Well, it’s note *quite* so literal as that. You can infringe copyright with mild modifications to word sequences and the like.. but still I think you meant this as a guideline and it’s clear and accurate as far as that goes.

        Although patents are not intended to protect ideas, but actual mechanisms. That is, you cannot patent the idea of a mousetrap, but you can patent a specific kind of mousetrap that you invented. Modern patents have obviously stretched this quite a bit.. but it’s good to know what things are supposed to be, as well as how they’re misused.

  39. TheIronSky says:

    I wonder how this God-fearing, bible-readin’, conspiracy-concocting author came across the story of AssCreed in the first place…

  40. Urthman says:

    Maybe Ubisoft could just agree to take all references to the Animus out of AssCreed 3 and release patches that removes it from all the previous games?

    Win/Win/Win!

  41. deadly.by.design says:

    It’s honestly why I couldn’t get into the first game. (or any following)

  42. FecesOfDeath says:

    Where is this suit being filed: USA, Canada, or France? Why did it take nearly five years for the guy to want to sue? Why didn’t he file suit after the first AC? There are precedents in which judges threw away such cases because the plaintiffs waited too long to file suit.

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      jrodman says:

      The ‘waited too long’ is a very strong factor in trademarks. If a trademark isn’t relatively uniquely identifying a product, then it’s not a trademark. Even in copyright disputes it can be a factor, with matters of good faith and such, but much less of one.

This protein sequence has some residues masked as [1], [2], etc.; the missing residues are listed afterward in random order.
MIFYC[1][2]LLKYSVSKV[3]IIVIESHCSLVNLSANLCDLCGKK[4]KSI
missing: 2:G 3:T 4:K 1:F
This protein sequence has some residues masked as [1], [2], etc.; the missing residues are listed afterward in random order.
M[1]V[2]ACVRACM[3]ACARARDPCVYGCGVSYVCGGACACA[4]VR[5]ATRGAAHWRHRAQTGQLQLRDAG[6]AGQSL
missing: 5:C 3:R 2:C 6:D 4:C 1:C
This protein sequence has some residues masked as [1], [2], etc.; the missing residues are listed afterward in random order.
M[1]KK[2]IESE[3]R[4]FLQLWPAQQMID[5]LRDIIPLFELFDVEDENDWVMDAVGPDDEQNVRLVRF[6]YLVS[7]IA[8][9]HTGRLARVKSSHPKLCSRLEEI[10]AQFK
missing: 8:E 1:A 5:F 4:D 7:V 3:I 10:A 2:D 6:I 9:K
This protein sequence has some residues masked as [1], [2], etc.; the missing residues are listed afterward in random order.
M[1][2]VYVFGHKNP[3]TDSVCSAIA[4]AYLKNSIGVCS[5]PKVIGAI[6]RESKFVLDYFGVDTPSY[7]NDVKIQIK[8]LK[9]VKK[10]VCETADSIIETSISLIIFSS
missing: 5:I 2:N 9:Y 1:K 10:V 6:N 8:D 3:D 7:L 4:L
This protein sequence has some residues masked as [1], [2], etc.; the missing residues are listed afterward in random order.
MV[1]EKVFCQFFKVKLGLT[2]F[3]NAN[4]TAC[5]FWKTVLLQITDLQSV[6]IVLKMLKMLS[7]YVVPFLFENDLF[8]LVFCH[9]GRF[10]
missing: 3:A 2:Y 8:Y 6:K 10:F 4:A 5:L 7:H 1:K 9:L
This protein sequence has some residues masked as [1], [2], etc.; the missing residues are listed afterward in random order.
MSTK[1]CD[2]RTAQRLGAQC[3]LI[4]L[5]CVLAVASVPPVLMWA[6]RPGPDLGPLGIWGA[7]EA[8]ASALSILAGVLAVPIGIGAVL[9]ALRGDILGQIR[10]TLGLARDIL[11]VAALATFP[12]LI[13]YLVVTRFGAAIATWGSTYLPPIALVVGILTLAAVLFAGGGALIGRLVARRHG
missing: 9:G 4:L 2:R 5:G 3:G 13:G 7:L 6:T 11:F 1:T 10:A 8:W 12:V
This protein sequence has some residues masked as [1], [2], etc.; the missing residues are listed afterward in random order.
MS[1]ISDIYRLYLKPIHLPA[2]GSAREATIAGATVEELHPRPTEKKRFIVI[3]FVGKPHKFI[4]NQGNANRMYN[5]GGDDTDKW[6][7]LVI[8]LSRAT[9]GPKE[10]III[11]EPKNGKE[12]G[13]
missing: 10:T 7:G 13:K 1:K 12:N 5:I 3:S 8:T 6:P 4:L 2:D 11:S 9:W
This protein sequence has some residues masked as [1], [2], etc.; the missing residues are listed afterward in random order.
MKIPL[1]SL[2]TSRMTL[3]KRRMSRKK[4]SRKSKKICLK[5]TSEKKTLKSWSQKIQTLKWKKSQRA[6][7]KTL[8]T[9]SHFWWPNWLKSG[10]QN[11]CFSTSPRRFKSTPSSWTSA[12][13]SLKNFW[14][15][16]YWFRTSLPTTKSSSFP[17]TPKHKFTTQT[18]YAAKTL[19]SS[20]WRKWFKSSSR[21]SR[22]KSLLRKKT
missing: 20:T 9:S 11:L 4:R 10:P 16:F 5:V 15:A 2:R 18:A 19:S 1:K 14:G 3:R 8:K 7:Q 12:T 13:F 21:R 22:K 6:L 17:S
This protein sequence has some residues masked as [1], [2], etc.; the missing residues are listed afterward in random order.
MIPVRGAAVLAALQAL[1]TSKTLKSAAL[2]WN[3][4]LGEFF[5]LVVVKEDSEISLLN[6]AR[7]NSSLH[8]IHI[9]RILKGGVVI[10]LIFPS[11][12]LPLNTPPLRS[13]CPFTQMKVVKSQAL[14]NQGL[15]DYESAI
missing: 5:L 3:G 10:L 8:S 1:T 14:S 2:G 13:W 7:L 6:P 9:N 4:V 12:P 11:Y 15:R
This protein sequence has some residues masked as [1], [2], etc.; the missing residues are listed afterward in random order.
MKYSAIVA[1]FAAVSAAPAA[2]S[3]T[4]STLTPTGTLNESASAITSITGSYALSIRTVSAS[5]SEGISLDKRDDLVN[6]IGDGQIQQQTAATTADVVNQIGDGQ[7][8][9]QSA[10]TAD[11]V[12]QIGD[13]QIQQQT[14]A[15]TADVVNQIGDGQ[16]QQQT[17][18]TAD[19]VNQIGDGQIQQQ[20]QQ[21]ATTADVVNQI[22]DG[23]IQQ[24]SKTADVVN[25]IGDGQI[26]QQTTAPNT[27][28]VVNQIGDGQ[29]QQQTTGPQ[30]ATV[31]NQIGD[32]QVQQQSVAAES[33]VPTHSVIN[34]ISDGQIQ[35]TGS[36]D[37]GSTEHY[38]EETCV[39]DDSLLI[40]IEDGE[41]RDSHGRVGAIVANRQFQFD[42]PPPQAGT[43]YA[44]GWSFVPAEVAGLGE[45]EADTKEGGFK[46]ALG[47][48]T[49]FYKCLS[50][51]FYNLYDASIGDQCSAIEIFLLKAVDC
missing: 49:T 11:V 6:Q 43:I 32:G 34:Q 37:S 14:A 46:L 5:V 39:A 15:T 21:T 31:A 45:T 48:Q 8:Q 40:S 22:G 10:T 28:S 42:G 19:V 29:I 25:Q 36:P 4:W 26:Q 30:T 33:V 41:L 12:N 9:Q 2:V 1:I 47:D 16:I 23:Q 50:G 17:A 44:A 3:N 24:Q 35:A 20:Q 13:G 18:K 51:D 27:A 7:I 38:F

In this case, it’s quite unclear on what grounds a suit is based. An intersting sci fi idea isn’t singular enough to get any real copyright protection, and it’s certainly not a trademark, patent, or trade secret. So unless the “suitor” can show that they used extensive aspects of his implementation of the idea, he’s got basically nothing.

  43. Geen says:

    *facepalm*
    Faith in humanity: -32%
    Goddamn humans, being idiots.

  44. Geen says:

    Wait, half of this guy’s patents are on CLEANING SHIT. And alarm clocks and stuff. WTF?

  45. Optimaximal says:

    Steven… STEVEN Spielberg!

  46. zeekthegeek says:

    Man I hope Ubisoft runs this thing into the ground. Full legal team laying the smack down. If they can find away to turn this around into being his fault all the better, I do not abide by these copyright abusing shitlords.

  47. pilouuuu says:

    And tomorrow he’ll sue Bioware because he’ll say he invented endings and red, green and blue.

  48. marcusfell says:

    Waiting for the fifth game in the series was probobly not the best idea.

  49. Roshin says:

    “Beiswenger says that using someone’s DNA or something to access the memories of their ancestors first appeared in his book…”

    Seriously, Ken Russell was exploring similar ideas in his film “Altered States” from 1980. William Hurt remembered so much old stuff, he even turned into a caveman in that one.

  50. frightlever says:

    I do wonder if some lawyer didn’t dig this up and persuaded him he had little to lose, and a lot to gain, by agreeing to go along.

    Proving the connection between whoever was responsible for the AssCreed storyline and the novels will be difficult… particularly if enough of the design concept work is still available to show the evolution of the idea at Ubisoft.

    It’s entirely possible the author genuinely feels like his work has been ripped off. Authors tend to be nuts at the best of times.